Boeing 'temporarily' grounds all 737 MAX operations

Mar 13 2019, 7:13 pm

After consulting with the Federal Aviation Administration, the US National Transportation Safety Board, and aviation authorities, Boeing has decided to temporarily ground its 737 MAX operations.

This comes three days after an Ethiopian Airlines flight crashed, killing all 157 on board, including 18 Canadians. The plane was a Boeing 737 MAX.

“Boeing continues to have full confidence in the safety of the 737 MAX,” said Boeing in a statement issued Wednesday.

“However, after consultation with the US Federal Aviation Administration (FAA), the US National Transportation Safety Board (NTSB), and aviation authorities and its customers around the world, Boeing has determined — out of an abundance of caution and in order to reassure the flying public of the aircraft’s safety — to recommend to the FAA the temporary suspension of operations of the entire global fleet of 371 737 MAX aircraft.”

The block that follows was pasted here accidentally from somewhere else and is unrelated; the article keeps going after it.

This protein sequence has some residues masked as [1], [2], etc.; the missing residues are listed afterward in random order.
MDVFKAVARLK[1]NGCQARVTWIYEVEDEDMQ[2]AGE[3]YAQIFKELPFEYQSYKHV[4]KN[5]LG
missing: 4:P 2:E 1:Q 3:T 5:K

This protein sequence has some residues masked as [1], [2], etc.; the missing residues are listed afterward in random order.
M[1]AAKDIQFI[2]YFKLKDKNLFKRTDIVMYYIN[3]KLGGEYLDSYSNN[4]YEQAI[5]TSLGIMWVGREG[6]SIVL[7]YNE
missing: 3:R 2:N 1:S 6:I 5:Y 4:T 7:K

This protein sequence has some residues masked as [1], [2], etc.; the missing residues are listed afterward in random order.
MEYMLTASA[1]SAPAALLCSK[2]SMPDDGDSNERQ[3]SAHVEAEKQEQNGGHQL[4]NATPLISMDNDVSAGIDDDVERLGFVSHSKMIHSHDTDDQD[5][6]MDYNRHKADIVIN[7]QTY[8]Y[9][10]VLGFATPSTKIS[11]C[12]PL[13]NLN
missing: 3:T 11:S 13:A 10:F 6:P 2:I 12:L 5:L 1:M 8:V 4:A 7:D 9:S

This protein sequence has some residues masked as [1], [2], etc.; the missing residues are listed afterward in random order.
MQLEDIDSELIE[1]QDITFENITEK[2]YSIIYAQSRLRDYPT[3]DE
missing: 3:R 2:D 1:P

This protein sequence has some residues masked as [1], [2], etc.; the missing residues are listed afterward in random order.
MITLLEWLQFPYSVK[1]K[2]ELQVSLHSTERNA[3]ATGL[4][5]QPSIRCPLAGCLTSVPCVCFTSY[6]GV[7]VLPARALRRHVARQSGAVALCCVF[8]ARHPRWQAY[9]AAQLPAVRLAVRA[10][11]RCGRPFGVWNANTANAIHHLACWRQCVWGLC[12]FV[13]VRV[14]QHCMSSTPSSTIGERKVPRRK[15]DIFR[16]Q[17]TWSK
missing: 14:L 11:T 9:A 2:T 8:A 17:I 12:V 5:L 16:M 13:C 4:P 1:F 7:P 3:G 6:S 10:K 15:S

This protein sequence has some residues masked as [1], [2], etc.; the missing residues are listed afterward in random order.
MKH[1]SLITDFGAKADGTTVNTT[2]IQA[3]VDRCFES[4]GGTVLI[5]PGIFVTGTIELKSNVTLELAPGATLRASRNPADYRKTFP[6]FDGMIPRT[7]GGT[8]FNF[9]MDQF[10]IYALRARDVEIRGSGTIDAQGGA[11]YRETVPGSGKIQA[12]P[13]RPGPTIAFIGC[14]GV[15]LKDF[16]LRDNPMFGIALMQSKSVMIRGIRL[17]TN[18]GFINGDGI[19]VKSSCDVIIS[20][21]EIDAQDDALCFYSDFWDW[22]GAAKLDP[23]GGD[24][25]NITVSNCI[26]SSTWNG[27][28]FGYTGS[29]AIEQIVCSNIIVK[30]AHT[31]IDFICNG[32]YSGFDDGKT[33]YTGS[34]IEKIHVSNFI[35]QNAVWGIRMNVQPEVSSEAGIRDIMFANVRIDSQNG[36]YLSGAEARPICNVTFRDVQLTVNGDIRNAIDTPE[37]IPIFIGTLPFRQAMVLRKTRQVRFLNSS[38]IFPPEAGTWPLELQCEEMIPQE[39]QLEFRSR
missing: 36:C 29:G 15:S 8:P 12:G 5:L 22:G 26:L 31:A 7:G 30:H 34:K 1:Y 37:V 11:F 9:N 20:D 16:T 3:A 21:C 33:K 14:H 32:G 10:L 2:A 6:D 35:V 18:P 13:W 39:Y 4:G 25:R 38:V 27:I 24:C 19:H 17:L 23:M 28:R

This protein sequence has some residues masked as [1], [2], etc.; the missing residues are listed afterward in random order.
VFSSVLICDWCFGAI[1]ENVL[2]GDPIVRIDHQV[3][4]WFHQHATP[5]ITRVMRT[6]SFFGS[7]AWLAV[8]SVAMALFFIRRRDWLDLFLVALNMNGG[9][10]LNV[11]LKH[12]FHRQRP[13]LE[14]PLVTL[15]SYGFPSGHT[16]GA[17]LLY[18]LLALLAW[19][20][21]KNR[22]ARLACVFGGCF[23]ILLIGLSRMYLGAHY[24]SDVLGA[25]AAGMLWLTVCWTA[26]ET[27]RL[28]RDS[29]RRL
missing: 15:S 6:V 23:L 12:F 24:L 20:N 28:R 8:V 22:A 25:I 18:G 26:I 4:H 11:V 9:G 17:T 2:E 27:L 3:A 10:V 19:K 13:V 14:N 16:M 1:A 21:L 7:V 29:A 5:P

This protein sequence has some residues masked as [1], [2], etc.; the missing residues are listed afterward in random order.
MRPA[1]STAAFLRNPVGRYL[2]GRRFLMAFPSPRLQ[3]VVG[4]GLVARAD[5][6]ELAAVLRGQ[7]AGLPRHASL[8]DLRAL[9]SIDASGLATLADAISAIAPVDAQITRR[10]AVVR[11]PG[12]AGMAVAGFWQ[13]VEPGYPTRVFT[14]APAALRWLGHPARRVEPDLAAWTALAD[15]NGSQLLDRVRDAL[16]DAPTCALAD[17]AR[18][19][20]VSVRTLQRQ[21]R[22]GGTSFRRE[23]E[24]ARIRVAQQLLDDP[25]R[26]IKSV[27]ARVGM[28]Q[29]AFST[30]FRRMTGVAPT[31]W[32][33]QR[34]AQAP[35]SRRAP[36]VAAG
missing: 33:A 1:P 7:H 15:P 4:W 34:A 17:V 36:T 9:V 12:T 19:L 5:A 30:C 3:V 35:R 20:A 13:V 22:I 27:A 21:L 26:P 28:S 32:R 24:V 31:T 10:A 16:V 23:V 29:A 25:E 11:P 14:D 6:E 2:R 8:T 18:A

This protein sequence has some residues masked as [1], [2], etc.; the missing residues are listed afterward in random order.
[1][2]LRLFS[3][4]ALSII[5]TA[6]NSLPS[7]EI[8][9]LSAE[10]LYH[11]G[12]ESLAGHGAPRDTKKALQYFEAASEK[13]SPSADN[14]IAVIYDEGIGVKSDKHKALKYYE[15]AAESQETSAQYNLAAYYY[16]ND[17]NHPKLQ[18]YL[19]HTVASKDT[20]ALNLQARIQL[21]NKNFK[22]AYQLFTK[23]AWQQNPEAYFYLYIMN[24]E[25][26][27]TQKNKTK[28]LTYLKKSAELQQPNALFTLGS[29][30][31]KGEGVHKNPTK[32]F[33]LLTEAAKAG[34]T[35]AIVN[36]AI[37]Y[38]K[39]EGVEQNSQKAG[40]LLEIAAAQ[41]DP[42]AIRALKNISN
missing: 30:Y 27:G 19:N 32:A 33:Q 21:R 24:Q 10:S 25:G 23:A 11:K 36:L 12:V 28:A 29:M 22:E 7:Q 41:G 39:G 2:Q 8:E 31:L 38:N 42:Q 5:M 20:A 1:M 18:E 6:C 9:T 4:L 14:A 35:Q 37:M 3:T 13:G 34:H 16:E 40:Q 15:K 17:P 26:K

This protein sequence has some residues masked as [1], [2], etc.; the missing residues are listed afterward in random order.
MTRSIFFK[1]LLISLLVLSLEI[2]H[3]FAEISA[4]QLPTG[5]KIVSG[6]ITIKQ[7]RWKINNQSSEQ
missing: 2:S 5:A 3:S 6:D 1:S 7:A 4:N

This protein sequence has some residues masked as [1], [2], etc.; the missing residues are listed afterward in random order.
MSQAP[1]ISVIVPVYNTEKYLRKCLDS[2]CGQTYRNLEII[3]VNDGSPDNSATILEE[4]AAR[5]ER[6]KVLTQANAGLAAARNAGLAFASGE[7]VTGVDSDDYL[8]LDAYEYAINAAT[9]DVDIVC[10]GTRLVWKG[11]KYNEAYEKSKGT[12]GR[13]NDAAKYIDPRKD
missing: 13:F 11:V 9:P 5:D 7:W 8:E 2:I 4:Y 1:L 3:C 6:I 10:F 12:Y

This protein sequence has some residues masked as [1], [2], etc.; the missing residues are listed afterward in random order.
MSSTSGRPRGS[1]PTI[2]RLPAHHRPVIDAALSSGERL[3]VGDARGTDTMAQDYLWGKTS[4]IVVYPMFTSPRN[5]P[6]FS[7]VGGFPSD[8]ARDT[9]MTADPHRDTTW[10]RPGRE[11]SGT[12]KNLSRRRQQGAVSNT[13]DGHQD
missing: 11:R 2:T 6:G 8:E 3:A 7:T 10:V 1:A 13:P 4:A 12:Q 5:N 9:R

“On behalf of the entire Boeing team, we extend our deepest sympathies to the families and loved ones of those who have lost their lives in these two tragic accidents,” said Dennis Muilenburg, president, CEO, Chairman of The Boeing Company.

Muilenburg said that safety is a core value at Boeing and it always will be.

“There is no greater priority for our company and our industry. We are doing everything we can to understand the cause of the accidents in partnership with the investigators, deploy safety enhancements and help ensure this does not happen again,” he said.

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Flight ET 302 took off on the morning of March 10 at 8:38 am local time from Addis Ababa, Ethiopia on route to Nairobi, Kenya. The airport lost contact with the plane just six minutes later at 8:44 am.

According to the airline, the plane underwent “rigorous first check maintenance” on February 4, 2019, and was piloted by a senior captain.

The cause of the crash is currently unknown.

The global tragedy claimed the lives of everyone on board, which included 149 passengers and eight crew members. The victims were of 35 different nationalities, including 18 Canadians.

Many of the passengers were heading to a United Nation’s environmental conference in Nairobi.

This is the second crash of a MAX 8 in five months.